Love's Contradiction: Embracing Joy and Sorrow

Feb 18, 2014 | Updated Apr 19, 2014

To lack joy, to be without an effervescent delight in the sheer fact of being alive with others, is an immense impoverishment. We know this truth in the marrow because we who have been deprived of joy by loss or injury have felt the absence of a vital sap that kept us flourishing. Joy is as essential to life as a wag to a dog's tail.

But those who are alive, awake, and attentive live precariously because they are sure to be captured by profound sorrow. To be genuinely alive is to be vulnerable. To be is vulnerable is to register in our soft tissues the pain of the world.

We live in a time in which the world -- not only the human world -- but the whole living world is dying, not solely by virtue of its innate mortality, but by the force of our ecocidal violations. Such knowledge brings with it an unremitting grief.

Joy and sorrow, delight and melancholy -- this is the double and warring temper of a feelingful life, especially in this fragile historical moment.

Love is the voluntary embrace of this unbearable contradiction. Love labors stubbornly to cultivate joy so that we have the wherewithal to work for the world's well being. But love, at least the genuine article, does not seek joy by refusing an excruciating openness to the suffering of the world's wounded and even of the world's wounding. Love is a dancing and crucified Messiah.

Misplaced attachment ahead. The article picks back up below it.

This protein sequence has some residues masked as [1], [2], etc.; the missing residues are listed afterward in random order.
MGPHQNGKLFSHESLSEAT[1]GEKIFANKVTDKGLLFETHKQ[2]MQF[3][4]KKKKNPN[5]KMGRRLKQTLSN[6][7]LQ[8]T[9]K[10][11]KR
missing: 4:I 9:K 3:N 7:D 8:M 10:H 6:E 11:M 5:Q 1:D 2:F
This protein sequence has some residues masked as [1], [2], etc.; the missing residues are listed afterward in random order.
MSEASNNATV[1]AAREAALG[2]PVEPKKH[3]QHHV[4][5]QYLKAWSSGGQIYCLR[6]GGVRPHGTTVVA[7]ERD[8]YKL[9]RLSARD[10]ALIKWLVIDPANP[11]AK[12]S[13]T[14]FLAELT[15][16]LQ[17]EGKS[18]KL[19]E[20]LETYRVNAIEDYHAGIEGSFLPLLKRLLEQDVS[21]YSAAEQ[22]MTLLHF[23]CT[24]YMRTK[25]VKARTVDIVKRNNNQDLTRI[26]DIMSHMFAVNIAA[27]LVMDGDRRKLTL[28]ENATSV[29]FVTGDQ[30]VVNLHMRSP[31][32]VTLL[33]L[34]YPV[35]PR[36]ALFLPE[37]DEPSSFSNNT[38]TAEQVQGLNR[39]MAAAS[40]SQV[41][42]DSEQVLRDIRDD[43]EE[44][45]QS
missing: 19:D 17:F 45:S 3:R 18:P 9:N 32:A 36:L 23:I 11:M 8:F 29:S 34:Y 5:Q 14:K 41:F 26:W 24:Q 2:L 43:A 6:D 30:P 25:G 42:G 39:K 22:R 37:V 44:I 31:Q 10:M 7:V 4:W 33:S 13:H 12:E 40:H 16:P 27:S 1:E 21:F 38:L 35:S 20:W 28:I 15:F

The work of spiritual life is the labor of deepening our capacity for joy while simultaneously deepening our capacity to feel the suffering of others. Although it seems inconceivable that any heart-mind can tolerate the co-presence of intense joy and suffering, the ancient and living wisdoms teach that it is not only possible but necessary. They say it is our human vocation and destiny.

The Bodhisattva is an ocean of compassion who is both entirely open to the world's suffering but is nonetheless also a wellspring of joy and laughter. The Christ is the joyful savior who turns water into wine, and the one whose open and crucified arms embrace the world's pain and suffers its violence. He is a man stricken by grief.

At the heart of this mysterious invitation to joy and to grief -- love's calling to embrace both --is the recognition that human life is an infinite openness. The human being is openness to relationship, an openness to the other. If we become what we are made to be, we will sense and taste the fecund and inexhaustible beauty of the world. But, we shall also suffer the great harm and injury that the world's creatures visit upon each other. It is impossible to have one without the other.

Hence, the one who is open to the world will necessarily be vulnerable to both beauty and pain. Authentic joy comes at a cost and is perforce a wounded joy; it is the risen Christ whose hands and feet still bear the marks of crucifixion, and whose pierced side remains eternally open to the world entire.